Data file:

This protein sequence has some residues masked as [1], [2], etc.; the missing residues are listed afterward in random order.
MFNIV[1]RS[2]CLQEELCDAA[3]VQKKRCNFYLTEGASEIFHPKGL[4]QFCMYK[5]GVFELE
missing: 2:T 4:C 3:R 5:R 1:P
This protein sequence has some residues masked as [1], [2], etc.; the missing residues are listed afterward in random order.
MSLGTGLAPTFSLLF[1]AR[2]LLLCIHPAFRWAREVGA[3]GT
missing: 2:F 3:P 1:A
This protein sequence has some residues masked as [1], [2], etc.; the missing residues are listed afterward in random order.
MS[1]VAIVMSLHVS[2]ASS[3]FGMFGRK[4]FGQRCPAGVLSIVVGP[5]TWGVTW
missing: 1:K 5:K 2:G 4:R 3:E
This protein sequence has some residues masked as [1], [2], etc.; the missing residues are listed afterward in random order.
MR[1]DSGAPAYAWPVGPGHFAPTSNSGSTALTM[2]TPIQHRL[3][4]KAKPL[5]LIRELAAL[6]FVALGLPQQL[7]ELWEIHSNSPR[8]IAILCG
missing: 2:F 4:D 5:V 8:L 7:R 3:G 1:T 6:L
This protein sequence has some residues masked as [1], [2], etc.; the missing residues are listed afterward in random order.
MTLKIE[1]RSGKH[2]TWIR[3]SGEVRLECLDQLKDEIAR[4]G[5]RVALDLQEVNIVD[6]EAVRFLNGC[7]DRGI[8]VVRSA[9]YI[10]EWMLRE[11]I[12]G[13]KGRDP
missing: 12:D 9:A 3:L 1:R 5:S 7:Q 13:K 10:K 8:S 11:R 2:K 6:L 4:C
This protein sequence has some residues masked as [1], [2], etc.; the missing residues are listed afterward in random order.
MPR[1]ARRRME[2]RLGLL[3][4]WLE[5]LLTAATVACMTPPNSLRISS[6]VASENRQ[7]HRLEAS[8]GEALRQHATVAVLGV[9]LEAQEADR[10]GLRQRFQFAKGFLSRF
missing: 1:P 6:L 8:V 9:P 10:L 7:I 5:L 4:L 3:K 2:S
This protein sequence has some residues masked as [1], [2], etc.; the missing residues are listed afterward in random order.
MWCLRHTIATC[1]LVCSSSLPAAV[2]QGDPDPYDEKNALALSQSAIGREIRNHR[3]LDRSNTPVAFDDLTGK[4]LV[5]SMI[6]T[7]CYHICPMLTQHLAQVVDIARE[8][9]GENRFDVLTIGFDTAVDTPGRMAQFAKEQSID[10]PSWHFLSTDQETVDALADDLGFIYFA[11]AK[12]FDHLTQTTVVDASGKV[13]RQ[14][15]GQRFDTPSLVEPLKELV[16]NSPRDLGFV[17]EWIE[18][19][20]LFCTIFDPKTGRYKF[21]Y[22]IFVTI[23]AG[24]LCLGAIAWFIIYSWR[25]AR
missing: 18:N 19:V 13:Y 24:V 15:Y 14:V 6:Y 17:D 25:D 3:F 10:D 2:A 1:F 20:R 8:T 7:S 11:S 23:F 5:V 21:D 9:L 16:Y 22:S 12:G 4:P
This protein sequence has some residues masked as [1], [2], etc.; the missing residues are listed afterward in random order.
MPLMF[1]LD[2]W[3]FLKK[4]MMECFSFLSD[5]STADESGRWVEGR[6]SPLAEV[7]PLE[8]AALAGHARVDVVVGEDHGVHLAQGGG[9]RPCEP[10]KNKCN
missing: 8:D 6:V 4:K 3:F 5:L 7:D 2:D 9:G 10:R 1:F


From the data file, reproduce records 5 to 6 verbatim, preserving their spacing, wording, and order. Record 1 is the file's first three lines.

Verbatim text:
This protein sequence has some residues masked as [1], [2], etc.; the missing residues are listed afterward in random order.
MTLKIE[1]RSGKH[2]TWIR[3]SGEVRLECLDQLKDEIAR[4]G[5]RVALDLQEVNIVD[6]EAVRFLNGC[7]DRGI[8]VVRSA[9]YI[10]EWMLRE[11]I[12]G[13]KGRDP
missing: 12:D 9:A 3:L 1:R 5:S 7:Q 13:K 10:K 8:S 11:R 2:K 6:L 4:C
This protein sequence has some residues masked as [1], [2], etc.; the missing residues are listed afterward in random order.
MPR[1]ARRRME[2]RLGLL[3][4]WLE[5]LLTAATVACMTPPNSLRISS[6]VASENRQ[7]HRLEAS[8]GEALRQHATVAVLGV[9]LEAQEADR[10]GLRQRFQFAKGFLSRF
missing: 1:P 6:L 8:V 9:P 10:L 7:I 5:L 4:L 3:K 2:S